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Ed Yeates ReportingNo more free rides. UTA is cracking down on people who ride TRAX without paying the fare. If you've been riding TRAX trains without paying, consider a new year's resolution to mend your ways.
It's not worth the risk, and if you're a habitual offender, you could be banned from riding altogether.
The price of a Trax train ticket or pass is still a bargain compared to other transit systems around the country, but it's not a bargain if you get a ticket for not paying. A citation for NOT paying is 94 dollars. After that, it doubles and stays that way - 188 dollars for every subsequent offense. Then, if you refuse to pay the citations, continually riding the train for free, be prepared to say bye bye.
Justin Jones, Utah Transit Authority: "And if they're frequent, chronic fare evaders, then we call local law enforcement and actually charge them with trespassing."
So far only two people, the most recent last week, have been labeled "Trespassed for Life," meaning they can never ride the train again.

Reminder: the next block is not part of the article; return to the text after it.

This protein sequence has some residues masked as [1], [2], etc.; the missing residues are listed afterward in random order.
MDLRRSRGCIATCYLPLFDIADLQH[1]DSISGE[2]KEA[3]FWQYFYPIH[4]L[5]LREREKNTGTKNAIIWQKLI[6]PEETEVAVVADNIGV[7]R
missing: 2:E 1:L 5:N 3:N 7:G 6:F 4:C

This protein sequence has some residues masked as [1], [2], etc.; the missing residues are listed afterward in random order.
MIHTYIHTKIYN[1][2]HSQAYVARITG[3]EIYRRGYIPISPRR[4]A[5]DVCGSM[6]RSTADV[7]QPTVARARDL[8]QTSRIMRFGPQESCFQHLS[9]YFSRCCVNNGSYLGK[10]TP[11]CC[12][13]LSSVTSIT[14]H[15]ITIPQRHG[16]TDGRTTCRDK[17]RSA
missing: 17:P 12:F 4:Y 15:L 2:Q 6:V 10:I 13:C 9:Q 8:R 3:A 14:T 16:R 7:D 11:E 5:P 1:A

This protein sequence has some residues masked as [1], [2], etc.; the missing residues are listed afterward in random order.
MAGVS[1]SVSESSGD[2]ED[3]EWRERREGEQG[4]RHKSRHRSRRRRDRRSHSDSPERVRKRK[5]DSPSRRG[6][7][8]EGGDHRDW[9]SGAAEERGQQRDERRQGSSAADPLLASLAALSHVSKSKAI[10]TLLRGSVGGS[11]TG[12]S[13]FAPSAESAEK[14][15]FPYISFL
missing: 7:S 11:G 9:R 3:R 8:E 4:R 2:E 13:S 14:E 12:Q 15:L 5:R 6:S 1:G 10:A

Ross Larsen, UTA Public Safety Manager: "They have brought enough discord and enough problems that we have actually worked with our legal department to say, ‘You're too much of a disruptive influence that we can't have you on the train any longer.’"
These by far are worst case offenders. Both allegedly posed a criminal threat for transit police or passengers on board. But for the most part, TRAX riders pay their fair share, complying with an honor system that's worked well for the past six years.
Transit police bend over backwards on board to give people a break, like one woman who didn't have a ticket.
Sgt John Lyle, UTA Transit Police: “Yeah, she’s a violator. However, she’s new in town, not sure how the system works.”
Justin Jones: “There are about 1.3 million people who boarded TRAX last month and only 1.5-percent didn’t pay their fare.”
And compared with other transit systems, that's an enviable track record.